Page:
My family and close friends in Korea were watching the MICHELIN Guide Asia YouTube Channel's livestream [of the gala dinner event], so my loved ones found out the same time as I did. After that, my memory became blurry from surprise. I messaged my team to arrange a celebratory supper, and then I called my mum afterwards.
How did you celebrate?
We had supper, and I opened a 1990 vintage Dom Perignon that my best friend in France sent me when I opened Nae:um last year. My team has not had time to take a break, so I plan on bringing them on a quick vacation.
Is there anyone you would like to dedicate this recognition to?
My wife. She has given me the greatest support. She redirects me whenever I think too much, or when I am too hard on myself.
What is your message to other young chefs who want to achieve a similar goal as you?
Since dreaming is free, dream high. If you always remind yourself of what you want to achieve, it will come one day. Work hard, but make it fun.
What does Nae:um’s MICHELIN Star mean to you?
It’s very meaningful as it is an achievement of my lifetime dream. There is also pressure to make sure we stay worthy of the recognition.
Who has influenced your life the most in terms of your career?
It has to be chef Sun Kim of Meta. He brought me to Singapore. If he hadn’t done that, none of what I’ve achieved in Singapore — in both my career and my personal life — would have been possible.
Why is the somyeon at Nae:um so important to you? What memories does this dish evoke?
I’m a noodle person since young. My mum knows this, so she used to cook a lot of noodles for me like guksu and somyeon. Sundays used to be our family noodle day, and following this memory ever since I opened the restaurant, I wanted to make my own noodle dish that I can cook for everyone.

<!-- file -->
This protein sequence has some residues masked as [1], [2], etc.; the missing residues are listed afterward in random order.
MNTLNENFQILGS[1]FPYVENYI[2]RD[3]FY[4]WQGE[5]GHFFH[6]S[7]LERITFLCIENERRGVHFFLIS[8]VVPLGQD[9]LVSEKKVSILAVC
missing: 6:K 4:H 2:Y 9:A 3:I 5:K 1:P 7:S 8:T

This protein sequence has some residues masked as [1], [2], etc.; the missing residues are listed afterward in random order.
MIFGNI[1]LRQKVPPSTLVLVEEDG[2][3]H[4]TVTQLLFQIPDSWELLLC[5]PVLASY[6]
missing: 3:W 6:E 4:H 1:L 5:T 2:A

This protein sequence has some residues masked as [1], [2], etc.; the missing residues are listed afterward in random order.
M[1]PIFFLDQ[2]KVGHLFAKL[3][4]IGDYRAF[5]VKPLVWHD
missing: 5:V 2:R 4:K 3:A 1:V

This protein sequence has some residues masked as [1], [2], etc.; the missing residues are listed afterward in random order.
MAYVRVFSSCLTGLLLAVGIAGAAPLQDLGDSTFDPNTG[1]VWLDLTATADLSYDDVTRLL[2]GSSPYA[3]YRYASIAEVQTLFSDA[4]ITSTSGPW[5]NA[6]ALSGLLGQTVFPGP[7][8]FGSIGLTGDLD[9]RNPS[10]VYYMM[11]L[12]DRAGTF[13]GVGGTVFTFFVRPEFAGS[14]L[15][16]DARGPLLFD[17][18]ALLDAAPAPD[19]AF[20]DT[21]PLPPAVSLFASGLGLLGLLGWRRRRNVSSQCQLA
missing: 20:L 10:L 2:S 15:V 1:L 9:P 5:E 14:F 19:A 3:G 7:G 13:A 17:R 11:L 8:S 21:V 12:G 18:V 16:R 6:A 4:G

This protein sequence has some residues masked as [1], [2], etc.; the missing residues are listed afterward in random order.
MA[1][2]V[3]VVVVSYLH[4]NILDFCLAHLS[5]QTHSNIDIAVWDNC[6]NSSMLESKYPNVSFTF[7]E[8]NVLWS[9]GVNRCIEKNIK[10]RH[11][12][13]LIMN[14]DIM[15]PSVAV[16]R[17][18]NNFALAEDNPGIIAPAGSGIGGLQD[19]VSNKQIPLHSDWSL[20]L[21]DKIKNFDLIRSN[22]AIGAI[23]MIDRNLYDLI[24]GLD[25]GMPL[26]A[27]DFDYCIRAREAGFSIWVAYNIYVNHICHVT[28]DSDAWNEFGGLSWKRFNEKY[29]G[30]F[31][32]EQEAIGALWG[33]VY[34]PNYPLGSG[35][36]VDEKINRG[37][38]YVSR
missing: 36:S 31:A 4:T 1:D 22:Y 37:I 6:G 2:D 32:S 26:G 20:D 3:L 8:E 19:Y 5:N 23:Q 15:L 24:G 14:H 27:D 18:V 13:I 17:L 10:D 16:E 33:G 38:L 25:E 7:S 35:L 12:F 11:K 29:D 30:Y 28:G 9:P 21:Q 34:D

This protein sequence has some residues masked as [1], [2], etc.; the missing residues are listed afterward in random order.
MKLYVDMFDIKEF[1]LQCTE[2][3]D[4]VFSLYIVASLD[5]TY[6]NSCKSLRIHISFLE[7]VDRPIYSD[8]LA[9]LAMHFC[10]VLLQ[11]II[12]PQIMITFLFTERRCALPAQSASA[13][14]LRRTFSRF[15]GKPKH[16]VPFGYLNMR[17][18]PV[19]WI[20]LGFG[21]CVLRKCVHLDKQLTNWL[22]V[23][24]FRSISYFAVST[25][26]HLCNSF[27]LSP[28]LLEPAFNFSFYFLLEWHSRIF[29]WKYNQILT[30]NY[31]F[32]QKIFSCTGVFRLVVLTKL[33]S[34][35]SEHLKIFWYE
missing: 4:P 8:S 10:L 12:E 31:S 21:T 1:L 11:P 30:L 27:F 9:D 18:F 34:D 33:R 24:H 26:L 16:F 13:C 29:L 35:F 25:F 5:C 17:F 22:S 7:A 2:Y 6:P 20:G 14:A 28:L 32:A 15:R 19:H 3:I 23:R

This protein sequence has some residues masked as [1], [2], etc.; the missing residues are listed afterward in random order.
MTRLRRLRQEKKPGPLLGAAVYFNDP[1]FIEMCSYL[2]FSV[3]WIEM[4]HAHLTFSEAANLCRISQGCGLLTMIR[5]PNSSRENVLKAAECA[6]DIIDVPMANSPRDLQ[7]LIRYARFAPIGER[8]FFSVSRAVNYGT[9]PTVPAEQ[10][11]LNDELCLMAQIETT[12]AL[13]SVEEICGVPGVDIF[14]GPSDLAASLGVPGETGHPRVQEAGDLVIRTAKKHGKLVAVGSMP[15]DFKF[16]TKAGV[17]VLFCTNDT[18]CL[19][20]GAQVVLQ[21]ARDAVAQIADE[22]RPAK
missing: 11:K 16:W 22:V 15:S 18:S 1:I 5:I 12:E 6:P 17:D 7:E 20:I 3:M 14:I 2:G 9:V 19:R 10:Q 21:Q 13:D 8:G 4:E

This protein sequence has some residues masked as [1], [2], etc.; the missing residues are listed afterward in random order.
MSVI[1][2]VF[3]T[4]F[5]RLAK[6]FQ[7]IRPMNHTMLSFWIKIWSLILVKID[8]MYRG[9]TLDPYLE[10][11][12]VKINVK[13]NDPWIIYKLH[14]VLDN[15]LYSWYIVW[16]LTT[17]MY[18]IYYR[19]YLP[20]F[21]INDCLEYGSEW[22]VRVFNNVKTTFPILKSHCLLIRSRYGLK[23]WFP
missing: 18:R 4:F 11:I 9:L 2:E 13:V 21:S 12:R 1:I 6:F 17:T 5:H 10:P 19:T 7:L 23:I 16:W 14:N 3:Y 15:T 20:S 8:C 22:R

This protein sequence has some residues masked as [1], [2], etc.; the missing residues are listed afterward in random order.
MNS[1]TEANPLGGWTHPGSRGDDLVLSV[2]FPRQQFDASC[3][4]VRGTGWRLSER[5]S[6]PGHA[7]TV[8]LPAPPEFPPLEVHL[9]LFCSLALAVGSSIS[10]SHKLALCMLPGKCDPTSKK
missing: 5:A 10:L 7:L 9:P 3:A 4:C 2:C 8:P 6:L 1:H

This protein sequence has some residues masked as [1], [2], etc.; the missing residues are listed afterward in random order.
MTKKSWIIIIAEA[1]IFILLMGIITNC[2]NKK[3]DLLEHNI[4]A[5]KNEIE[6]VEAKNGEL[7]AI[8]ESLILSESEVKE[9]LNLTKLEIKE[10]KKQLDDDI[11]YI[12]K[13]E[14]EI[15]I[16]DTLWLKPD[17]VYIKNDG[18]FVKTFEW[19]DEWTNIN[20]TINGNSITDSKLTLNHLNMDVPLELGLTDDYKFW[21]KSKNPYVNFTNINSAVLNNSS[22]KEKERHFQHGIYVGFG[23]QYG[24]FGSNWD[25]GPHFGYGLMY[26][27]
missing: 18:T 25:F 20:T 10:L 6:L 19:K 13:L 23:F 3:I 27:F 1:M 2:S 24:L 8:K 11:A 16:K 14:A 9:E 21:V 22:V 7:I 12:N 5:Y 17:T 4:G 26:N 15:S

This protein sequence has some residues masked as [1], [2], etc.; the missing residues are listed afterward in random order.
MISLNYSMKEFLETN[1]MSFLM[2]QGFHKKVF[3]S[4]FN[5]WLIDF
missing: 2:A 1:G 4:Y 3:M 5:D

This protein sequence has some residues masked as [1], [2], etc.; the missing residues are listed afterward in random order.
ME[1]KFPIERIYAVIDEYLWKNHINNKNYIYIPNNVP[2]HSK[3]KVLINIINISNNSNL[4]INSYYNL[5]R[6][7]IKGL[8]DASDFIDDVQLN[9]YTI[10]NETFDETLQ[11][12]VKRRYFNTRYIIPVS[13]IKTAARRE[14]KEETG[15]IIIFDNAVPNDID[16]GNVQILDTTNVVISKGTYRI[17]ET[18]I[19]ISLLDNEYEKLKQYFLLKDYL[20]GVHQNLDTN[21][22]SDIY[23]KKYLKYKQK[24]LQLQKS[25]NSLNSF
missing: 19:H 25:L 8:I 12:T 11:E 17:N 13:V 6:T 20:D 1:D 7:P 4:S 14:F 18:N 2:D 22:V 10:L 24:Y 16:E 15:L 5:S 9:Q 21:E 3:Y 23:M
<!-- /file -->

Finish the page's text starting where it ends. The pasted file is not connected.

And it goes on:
How has living in Singapore been like so far?
I didn’t plan on settling down here at first. When I left Singapore after five years to do more learning in Korea, the people I connected with in Singapore continued to encourage me. They were looking forward to my return and my next project. I felt very supported, and I want to prove my worth to them. Singapore gave me a lot of opportunities to grow personally and for my career, so it just slowly and naturally became a second home.
What are your favourite Korean comfort foods?
I go for naengmyeon, tonkatseu, and tteokbokki. There are many great Korean restaurants all over Singapore that serve these dishes.
Must-have Korean items in your pantry?
They're also my comfort foods, actually. I must eat kimchi. I also like to buy banana milk, the fish-shaped waffle ice cream (bung eo ppang), pre-made mandu to go with army stew, and Korean strawberries when in season.
What is the greatest lesson you’ve learned in the course of your career so far?
Whenever I treat someone sincerely, I find the sincerity somehow comes back to me.
What’s next for Louis Han?
Nae:um is only a year old. I want to make sure this restaurant is sustained for the long-term. I also want to collect more life experiences to grow our episodic menus.
Nae:um is located at 161 Telok Ayer Street, 068615, Singapore. Book a table here.